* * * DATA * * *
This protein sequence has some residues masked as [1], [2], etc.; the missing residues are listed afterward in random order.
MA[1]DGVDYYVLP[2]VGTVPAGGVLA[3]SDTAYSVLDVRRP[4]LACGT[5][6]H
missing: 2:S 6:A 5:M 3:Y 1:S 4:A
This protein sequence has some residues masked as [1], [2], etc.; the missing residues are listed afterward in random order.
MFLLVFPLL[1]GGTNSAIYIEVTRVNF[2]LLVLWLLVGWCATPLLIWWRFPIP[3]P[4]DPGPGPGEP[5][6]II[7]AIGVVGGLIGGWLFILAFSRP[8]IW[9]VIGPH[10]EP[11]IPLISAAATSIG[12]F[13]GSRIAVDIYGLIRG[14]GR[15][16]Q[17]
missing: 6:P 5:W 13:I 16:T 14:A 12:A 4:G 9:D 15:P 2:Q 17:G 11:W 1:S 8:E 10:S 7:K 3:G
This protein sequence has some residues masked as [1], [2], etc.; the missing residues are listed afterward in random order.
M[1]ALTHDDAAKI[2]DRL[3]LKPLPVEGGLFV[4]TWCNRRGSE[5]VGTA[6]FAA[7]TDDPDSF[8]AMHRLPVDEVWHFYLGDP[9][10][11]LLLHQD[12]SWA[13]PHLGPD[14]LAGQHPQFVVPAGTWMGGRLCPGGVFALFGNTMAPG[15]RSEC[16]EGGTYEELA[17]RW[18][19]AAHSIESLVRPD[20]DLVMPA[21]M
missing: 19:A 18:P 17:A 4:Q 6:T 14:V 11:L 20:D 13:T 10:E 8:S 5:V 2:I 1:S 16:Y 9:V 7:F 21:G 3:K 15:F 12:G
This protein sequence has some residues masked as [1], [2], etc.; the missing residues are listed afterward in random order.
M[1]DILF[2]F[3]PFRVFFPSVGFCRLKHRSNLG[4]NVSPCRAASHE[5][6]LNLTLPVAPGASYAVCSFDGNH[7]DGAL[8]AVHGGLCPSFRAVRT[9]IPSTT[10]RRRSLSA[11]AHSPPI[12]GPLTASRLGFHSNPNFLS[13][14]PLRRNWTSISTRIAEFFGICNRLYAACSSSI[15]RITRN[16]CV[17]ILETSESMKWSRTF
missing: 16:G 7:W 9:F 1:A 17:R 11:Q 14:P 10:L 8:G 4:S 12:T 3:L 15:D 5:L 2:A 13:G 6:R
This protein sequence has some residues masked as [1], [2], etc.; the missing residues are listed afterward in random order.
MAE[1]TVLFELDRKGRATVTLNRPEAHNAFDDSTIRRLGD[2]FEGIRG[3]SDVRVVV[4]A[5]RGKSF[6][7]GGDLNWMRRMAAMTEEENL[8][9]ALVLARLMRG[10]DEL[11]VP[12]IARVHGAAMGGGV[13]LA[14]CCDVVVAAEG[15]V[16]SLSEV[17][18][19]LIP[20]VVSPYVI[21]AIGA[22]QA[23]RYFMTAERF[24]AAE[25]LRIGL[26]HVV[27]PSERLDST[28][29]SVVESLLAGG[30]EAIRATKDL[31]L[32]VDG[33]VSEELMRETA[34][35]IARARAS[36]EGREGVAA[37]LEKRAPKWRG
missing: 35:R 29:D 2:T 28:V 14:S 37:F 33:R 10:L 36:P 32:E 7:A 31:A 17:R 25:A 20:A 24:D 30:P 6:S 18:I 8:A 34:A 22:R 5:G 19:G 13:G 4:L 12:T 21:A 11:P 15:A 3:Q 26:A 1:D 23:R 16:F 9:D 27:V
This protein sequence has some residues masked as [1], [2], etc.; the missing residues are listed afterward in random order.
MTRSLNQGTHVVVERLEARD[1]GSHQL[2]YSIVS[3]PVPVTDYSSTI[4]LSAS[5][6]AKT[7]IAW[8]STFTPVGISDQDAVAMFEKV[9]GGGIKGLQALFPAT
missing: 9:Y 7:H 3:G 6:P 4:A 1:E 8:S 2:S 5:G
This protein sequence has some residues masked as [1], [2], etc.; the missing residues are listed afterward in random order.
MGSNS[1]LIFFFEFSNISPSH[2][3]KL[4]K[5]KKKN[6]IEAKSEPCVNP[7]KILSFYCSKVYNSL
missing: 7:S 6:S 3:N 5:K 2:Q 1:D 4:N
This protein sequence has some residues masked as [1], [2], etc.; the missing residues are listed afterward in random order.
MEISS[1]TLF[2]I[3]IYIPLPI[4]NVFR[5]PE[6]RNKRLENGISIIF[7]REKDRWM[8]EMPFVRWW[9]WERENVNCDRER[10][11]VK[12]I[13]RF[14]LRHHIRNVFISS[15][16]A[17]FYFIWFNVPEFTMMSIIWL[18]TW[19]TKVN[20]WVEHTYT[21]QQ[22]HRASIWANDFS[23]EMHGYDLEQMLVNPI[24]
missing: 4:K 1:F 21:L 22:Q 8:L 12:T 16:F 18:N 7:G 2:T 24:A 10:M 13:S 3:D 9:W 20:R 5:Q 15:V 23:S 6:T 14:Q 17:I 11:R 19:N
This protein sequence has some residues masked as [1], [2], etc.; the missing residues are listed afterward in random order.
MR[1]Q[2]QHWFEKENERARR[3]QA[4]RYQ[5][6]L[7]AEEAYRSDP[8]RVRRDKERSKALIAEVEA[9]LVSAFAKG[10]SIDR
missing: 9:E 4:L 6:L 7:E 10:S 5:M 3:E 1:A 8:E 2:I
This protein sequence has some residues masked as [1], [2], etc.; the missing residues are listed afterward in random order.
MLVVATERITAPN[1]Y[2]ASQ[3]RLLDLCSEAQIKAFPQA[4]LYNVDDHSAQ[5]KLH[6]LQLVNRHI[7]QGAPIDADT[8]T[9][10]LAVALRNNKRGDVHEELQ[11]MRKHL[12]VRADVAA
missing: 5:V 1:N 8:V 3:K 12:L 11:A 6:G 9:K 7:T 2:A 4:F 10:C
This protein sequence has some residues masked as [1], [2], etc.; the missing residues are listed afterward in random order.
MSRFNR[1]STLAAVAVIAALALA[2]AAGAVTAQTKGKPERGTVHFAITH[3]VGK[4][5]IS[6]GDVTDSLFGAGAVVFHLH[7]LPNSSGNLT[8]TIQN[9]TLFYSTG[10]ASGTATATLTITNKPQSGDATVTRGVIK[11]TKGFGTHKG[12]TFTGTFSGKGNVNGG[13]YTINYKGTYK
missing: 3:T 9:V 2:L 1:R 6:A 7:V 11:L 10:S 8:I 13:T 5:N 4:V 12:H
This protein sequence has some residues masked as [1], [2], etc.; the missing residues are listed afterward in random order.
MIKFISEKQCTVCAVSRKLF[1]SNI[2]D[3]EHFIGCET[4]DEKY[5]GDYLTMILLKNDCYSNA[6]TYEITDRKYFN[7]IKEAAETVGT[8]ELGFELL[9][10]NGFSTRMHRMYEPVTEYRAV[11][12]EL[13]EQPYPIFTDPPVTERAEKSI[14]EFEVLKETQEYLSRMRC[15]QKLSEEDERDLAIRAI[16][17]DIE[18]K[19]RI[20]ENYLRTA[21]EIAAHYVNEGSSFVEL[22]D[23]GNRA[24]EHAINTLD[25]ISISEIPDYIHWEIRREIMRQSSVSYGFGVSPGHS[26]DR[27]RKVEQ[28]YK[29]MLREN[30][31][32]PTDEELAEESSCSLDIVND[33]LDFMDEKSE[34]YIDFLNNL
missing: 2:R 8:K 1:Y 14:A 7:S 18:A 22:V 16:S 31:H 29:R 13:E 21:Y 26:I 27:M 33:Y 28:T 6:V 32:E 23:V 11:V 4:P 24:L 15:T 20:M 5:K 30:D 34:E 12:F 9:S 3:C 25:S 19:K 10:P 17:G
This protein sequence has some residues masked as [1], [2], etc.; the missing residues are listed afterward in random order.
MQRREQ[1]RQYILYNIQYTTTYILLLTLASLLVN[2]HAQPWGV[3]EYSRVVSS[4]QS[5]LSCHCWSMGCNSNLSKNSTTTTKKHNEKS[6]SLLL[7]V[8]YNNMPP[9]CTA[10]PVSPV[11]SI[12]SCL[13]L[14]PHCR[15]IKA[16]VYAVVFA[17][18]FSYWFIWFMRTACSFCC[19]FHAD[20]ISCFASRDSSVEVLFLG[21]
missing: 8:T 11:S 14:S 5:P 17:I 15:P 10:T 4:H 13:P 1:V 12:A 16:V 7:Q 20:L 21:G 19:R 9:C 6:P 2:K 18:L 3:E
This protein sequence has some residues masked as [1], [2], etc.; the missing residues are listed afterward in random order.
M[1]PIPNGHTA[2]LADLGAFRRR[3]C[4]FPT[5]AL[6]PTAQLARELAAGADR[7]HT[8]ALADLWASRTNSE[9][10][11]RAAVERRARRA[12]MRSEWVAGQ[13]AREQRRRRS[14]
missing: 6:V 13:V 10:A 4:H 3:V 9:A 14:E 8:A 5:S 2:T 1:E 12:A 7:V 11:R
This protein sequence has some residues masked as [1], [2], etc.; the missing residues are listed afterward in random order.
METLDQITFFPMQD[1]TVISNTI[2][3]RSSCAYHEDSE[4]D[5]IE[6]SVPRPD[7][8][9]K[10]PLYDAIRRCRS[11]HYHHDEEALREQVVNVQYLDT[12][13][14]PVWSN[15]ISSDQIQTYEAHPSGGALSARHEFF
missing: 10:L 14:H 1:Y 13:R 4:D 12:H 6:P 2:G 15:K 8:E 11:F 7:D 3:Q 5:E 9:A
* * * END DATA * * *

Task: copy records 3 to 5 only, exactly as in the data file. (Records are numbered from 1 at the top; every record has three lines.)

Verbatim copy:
This protein sequence has some residues masked as [1], [2], etc.; the missing residues are listed afterward in random order.
M[1]ALTHDDAAKI[2]DRL[3]LKPLPVEGGLFV[4]TWCNRRGSE[5]VGTA[6]FAA[7]TDDPDSF[8]AMHRLPVDEVWHFYLGDP[9][10][11]LLLHQD[12]SWA[13]PHLGPD[14]LAGQHPQFVVPAGTWMGGRLCPGGVFALFGNTMAPG[15]RSEC[16]EGGTYEELA[17]RW[18][19]AAHSIESLVRPD[20]DLVMPA[21]M
missing: 19:A 18:P 17:A 4:Q 6:T 14:V 11:L 20:D 13:T 10:E 8:S 5:V 2:I 1:S 16:Y 9:V 7:F 21:G 3:K 15:F 12:G
This protein sequence has some residues masked as [1], [2], etc.; the missing residues are listed afterward in random order.
M[1]DILF[2]F[3]PFRVFFPSVGFCRLKHRSNLG[4]NVSPCRAASHE[5][6]LNLTLPVAPGASYAVCSFDGNH[7]DGAL[8]AVHGGLCPSFRAVRT[9]IPSTT[10]RRRSLSA[11]AHSPPI[12]GPLTASRLGFHSNPNFLS[13][14]PLRRNWTSISTRIAEFFGICNRLYAACSSSI[15]RITRN[16]CV[17]ILETSESMKWSRTF
missing: 16:G 7:W 9:F 1:A 17:R 11:Q 14:P 10:L 8:G 4:S 12:T 3:L 15:D 5:L 2:A 13:G 6:R
This protein sequence has some residues masked as [1], [2], etc.; the missing residues are listed afterward in random order.
MAE[1]TVLFELDRKGRATVTLNRPEAHNAFDDSTIRRLGD[2]FEGIRG[3]SDVRVVV[4]A[5]RGKSF[6][7]GGDLNWMRRMAAMTEEENL[8][9]ALVLARLMRG[10]DEL[11]VP[12]IARVHGAAMGGGV[13]LA[14]CCDVVVAAEG[15]V[16]SLSEV[17][18][19]LIP[20]VVSPYVI[21]AIGA[22]QA[23]RYFMTAERF[24]AAE[25]LRIGL[26]HVV[27]PSERLDST[28][29]SVVESLLAGG[30]EAIRATKDL[31]L[32]VDG[33]VSEELMRETA[34][35]IARARAS[36]EGREGVAA[37]LEKRAPKWRG
missing: 35:R 29:D 2:T 28:V 14:S 37:F 33:R 10:L 36:P 32:E 7:A 31:A 17:R 25:A 20:A 24:D 30:P 6:S 18:I 8:A 34:A 22:R 5:G 19:G 13:G 4:L 12:T 21:A 11:P 15:A 3:Q 26:A 1:D 23:R 16:F 9:D 27:V